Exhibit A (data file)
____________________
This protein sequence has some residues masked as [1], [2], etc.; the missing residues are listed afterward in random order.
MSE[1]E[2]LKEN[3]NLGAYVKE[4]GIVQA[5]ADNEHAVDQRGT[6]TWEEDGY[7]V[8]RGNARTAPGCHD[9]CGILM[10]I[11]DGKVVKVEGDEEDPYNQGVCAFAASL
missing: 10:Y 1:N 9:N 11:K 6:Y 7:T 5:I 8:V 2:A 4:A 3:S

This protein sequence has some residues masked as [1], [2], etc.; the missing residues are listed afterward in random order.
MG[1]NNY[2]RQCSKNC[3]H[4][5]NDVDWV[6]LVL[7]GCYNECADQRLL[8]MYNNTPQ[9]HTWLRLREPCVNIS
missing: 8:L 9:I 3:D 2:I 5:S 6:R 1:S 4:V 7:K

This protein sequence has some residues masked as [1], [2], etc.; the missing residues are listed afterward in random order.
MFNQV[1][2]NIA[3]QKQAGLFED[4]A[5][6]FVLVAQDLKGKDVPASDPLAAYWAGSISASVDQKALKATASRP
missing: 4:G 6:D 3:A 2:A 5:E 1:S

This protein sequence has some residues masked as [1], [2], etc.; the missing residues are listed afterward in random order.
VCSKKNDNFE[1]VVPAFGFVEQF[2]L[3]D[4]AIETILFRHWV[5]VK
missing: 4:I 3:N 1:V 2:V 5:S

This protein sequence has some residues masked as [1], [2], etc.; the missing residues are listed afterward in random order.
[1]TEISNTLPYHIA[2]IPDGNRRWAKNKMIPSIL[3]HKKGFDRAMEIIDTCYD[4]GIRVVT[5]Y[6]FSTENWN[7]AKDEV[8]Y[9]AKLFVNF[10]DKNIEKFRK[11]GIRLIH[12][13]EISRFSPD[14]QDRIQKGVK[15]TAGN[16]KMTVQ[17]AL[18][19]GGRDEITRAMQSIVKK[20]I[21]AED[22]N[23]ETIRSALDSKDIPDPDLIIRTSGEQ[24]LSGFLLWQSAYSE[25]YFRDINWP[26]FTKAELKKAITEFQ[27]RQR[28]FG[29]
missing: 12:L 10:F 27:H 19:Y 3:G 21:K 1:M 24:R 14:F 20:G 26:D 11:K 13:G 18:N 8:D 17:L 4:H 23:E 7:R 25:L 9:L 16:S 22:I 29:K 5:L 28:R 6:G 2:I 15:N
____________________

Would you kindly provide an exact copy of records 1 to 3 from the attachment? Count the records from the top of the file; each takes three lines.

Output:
This protein sequence has some residues masked as [1], [2], etc.; the missing residues are listed afterward in random order.
MSE[1]E[2]LKEN[3]NLGAYVKE[4]GIVQA[5]ADNEHAVDQRGT[6]TWEEDGY[7]V[8]RGNARTAPGCHD[9]CGILM[10]I[11]DGKVVKVEGDEEDPYNQGVCAFAASL
missing: 10:Y 1:N 9:N 11:K 6:Y 7:T 5:I 8:V 2:A 4:A 3:S

This protein sequence has some residues masked as [1], [2], etc.; the missing residues are listed afterward in random order.
MG[1]NNY[2]RQCSKNC[3]H[4][5]NDVDWV[6]LVL[7]GCYNECADQRLL[8]MYNNTPQ[9]HTWLRLREPCVNIS
missing: 8:L 9:I 3:D 2:I 5:S 6:R 1:S 4:V 7:K

This protein sequence has some residues masked as [1], [2], etc.; the missing residues are listed afterward in random order.
MFNQV[1][2]NIA[3]QKQAGLFED[4]A[5][6]FVLVAQDLKGKDVPASDPLAAYWAGSISASVDQKALKATASRP
missing: 4:G 6:D 3:A 2:A 5:E 1:S